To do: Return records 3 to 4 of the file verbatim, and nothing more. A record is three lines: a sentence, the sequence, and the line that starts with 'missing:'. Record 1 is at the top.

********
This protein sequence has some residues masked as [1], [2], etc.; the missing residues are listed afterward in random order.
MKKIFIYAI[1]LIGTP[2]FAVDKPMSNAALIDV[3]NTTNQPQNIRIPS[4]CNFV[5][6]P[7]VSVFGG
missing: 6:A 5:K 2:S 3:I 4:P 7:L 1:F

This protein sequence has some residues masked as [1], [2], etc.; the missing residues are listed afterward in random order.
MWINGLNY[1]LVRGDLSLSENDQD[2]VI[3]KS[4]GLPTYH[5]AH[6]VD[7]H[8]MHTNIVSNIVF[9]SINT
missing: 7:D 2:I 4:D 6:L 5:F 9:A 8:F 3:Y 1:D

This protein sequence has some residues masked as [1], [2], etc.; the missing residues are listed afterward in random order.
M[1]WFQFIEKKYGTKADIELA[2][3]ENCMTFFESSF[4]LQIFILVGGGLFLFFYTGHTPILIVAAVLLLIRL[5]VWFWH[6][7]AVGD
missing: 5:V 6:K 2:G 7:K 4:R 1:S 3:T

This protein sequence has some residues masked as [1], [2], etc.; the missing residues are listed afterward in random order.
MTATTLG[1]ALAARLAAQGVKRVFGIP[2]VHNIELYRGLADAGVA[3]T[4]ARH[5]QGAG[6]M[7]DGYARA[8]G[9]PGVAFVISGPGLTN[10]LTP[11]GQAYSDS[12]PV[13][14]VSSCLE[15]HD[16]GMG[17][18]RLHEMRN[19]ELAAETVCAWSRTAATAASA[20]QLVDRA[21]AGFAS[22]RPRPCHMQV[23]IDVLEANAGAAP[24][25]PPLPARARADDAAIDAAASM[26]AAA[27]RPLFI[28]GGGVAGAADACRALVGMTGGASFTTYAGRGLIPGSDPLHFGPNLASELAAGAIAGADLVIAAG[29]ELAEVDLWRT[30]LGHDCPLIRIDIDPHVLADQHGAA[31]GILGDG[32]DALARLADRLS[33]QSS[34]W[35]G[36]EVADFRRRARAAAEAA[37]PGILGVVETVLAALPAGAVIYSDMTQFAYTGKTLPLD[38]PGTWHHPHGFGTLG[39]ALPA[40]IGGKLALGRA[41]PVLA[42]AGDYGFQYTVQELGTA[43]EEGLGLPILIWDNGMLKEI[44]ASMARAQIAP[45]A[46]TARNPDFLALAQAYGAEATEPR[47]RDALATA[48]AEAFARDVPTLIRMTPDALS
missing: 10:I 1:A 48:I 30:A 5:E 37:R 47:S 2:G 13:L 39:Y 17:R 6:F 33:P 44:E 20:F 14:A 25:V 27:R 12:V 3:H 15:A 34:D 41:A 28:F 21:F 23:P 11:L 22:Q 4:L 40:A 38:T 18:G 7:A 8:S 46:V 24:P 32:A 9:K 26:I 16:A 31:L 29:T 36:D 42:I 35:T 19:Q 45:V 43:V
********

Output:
This protein sequence has some residues masked as [1], [2], etc.; the missing residues are listed afterward in random order.
M[1]WFQFIEKKYGTKADIELA[2][3]ENCMTFFESSF[4]LQIFILVGGGLFLFFYTGHTPILIVAAVLLLIRL[5]VWFWH[6][7]AVGD
missing: 5:V 6:K 2:G 7:K 4:R 1:S 3:T

This protein sequence has some residues masked as [1], [2], etc.; the missing residues are listed afterward in random order.
MTATTLG[1]ALAARLAAQGVKRVFGIP[2]VHNIELYRGLADAGVA[3]T[4]ARH[5]QGAG[6]M[7]DGYARA[8]G[9]PGVAFVISGPGLTN[10]LTP[11]GQAYSDS[12]PV[13][14]VSSCLE[15]HD[16]GMG[17][18]RLHEMRN[19]ELAAETVCAWSRTAATAASA[20]QLVDRA[21]AGFAS[22]RPRPCHMQV[23]IDVLEANAGAAP[24][25]PPLPARARADDAAIDAAASM[26]AAA[27]RPLFI[28]GGGVAGAADACRALVGMTGGASFTTYAGRGLIPGSDPLHFGPNLASELAAGAIAGADLVIAAG[29]ELAEVDLWRT[30]LGHDCPLIRIDIDPHVLADQHGAA[31]GILGDG[32]DALARLADRLS[33]QSS[34]W[35]G[36]EVADFRRRARAAAEAA[37]PGILGVVETVLAALPAGAVIYSDMTQFAYTGKTLPLD[38]PGTWHHPHGFGTLG[39]ALPA[40]IGGKLALGRA[41]PVLA[42]AGDYGFQYTVQELGTA[43]EEGLGLPILIWDNGMLKEI[44]ASMARAQIAP[45]A[46]TARNPDFLALAQAYGAEATEPR[47]RDALATA[48]AEAFARDVPTLIRMTPDALS
missing: 10:I 1:A 48:I 30:A 5:E 37:R 47:S 2:G 13:L 39:Y 17:R 6:F 33:P 44:E 20:F 14:A 25:V 27:R 12:V 3:H 15:A 34:D 41:A 28:F 21:F 23:P 11:L 22:Q 4:L 40:A 38:T 18:G 7:A 8:S 46:V 24:P 32:A 9:K 26:I 16:A 31:L 29:T 36:D 42:I 35:T 19:Q 45:V 43:V